Morning sickness

Morning sickness
Morning sickness

Morning sickness is the nausea and vomiting experienced during pregnancy, particularly in the first trimester. Although it is called morning sickness, it can and usually does occur at any time of the day or night.

Morning sickness is characterized by extreme nausea and vomiting. It varies widely in intensity; some women experience only minor stomach upset for a very brief time period, while others become so ill that they have difficulty keeping food and fluids down and functioning normally.

In the majority of women, morning sickness symptoms subside toward the end of the first trimester (at 12–14 weeks). However, some women continue to experience nausea well into the second trimester, and some mothers of multiples (twins, triplets, etc.) may have morning sickness throughout their pregnancy.

Causes and symptoms

The exact cause of morning sickness is unknown, but several factors are thought likely to contribute to the illness, including:
  • Hormones. The pregnancy hormone hCG enters the bloodstream in high levels in the first trimester of pregnancy. These high hormone levels may trigger activity in the nausea and vomiting center of the brain, which is located in the brainstem.
  • Muscle relaxation in the digestive tract. During pregnancy, the muscles of the gastrointestinal tract relax, slowing the digestion somewhat and possibly contributing to nausea.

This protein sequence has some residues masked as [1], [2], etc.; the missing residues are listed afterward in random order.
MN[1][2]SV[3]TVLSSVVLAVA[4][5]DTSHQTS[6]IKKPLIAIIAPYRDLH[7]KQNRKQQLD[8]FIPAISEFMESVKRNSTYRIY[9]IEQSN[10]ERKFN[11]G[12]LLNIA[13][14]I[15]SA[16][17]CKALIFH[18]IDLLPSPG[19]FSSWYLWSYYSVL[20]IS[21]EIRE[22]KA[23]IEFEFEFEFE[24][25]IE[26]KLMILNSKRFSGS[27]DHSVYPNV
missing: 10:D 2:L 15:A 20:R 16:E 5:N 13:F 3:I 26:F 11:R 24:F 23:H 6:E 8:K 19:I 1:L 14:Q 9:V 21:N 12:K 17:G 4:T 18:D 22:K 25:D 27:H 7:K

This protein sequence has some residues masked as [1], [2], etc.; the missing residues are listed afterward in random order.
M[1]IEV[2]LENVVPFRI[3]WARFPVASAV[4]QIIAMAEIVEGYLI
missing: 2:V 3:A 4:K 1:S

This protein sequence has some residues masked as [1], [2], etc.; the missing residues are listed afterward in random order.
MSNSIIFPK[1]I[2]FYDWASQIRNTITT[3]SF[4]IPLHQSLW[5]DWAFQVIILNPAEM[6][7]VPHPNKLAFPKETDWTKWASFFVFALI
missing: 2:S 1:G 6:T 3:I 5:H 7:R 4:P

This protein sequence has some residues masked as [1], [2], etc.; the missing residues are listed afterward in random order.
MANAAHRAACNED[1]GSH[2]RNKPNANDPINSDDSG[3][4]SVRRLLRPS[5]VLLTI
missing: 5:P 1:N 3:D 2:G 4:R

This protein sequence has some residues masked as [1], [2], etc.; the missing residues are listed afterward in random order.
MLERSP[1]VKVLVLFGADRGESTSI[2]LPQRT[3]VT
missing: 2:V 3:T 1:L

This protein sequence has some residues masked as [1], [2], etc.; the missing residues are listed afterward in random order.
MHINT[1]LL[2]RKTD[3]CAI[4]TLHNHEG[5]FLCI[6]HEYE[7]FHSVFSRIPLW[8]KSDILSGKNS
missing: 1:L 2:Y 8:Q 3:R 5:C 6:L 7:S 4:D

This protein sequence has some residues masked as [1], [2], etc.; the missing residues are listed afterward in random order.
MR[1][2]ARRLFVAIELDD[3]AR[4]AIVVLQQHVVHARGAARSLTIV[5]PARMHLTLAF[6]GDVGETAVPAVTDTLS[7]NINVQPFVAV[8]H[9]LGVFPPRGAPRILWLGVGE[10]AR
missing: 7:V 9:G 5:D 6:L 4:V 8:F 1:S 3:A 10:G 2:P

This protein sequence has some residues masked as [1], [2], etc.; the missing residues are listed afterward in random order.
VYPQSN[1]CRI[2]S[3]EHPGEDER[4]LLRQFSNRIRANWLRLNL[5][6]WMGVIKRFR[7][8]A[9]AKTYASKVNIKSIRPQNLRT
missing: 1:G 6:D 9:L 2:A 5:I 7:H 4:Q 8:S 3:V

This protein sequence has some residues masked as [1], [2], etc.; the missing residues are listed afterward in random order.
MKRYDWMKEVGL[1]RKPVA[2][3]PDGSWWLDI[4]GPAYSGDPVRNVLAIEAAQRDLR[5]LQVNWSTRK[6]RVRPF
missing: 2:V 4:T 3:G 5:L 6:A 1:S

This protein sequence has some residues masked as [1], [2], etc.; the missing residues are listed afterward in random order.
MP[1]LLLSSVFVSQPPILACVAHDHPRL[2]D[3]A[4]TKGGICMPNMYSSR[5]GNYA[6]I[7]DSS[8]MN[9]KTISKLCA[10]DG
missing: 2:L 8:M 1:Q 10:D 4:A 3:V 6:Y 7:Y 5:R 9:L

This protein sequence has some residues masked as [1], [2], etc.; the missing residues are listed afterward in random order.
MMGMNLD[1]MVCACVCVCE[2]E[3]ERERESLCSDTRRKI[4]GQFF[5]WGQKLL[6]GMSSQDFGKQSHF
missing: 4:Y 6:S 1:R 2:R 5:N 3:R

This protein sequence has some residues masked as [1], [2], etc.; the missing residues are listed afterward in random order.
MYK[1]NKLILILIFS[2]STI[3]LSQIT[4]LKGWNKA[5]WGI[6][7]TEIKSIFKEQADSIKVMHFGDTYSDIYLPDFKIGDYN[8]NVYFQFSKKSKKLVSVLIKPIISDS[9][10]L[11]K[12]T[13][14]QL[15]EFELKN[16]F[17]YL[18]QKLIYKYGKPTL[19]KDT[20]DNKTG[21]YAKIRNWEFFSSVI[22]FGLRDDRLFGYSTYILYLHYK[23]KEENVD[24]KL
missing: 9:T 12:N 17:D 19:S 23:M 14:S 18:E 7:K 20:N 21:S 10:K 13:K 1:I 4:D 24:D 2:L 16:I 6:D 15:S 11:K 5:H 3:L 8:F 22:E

• Heightened sense of smell. Pregnant women experience a heightened sense of smell during pregnancy that can transform unpleasant odors into unbearable, nausea-producing scents.
  • Excessive salivation. The phenomena ptyalism, or excess saliva, is another symptom of pregnancy that can cause nausea in some women.
  • Postnasal drip. Many pregnant women experience postnasal drip and/or nasal congestion, triggered by high levels of estrogen in their bloodstream. Estrogen increases the blood flow throughout the body, including the mucous membrane of the nose. This postnasal drip contributes to upset stomach in many pregnant women.


nausea and vomiting
nausea and vomiting

Because it is such a common occurrence, morning sickness is easily diagnosed in pregnant women. A healthcare practitioner should question the patient about her pregnancy symptoms during each prenatal visit. In women who are visiting their healthcare providers because of unexplained nausea, morning sickness is sometimes the first symptom or sign of pregnancy.

Nausea and vomiting accompanied by abdominal pain may indicate a more serious problem than simple morning sickness, such as gall bladder or pancreatic disease. Women who experience pain symptoms in conjunction with their nausea should contact their healthcare provider or an emergency medical facility immediately.


There are a number of remedies for morning sickness. These include:
  • Eat small, frequent meals. When the stomach is empty, it produces acid that irritates the stomach lining. In addition, an empty stomach can cause low blood sugar, which can also cause nausea.
  • Eat foods high in proteins and complex carbohydrates. Protein foods (e.g., eggs, cheese, and yogurt) and complex carbohydrates (e.g., whole-grain breads and cereals, dried beans and peas, and baked potatoes) discourage stomach upset and are also beneficial to both mother and baby.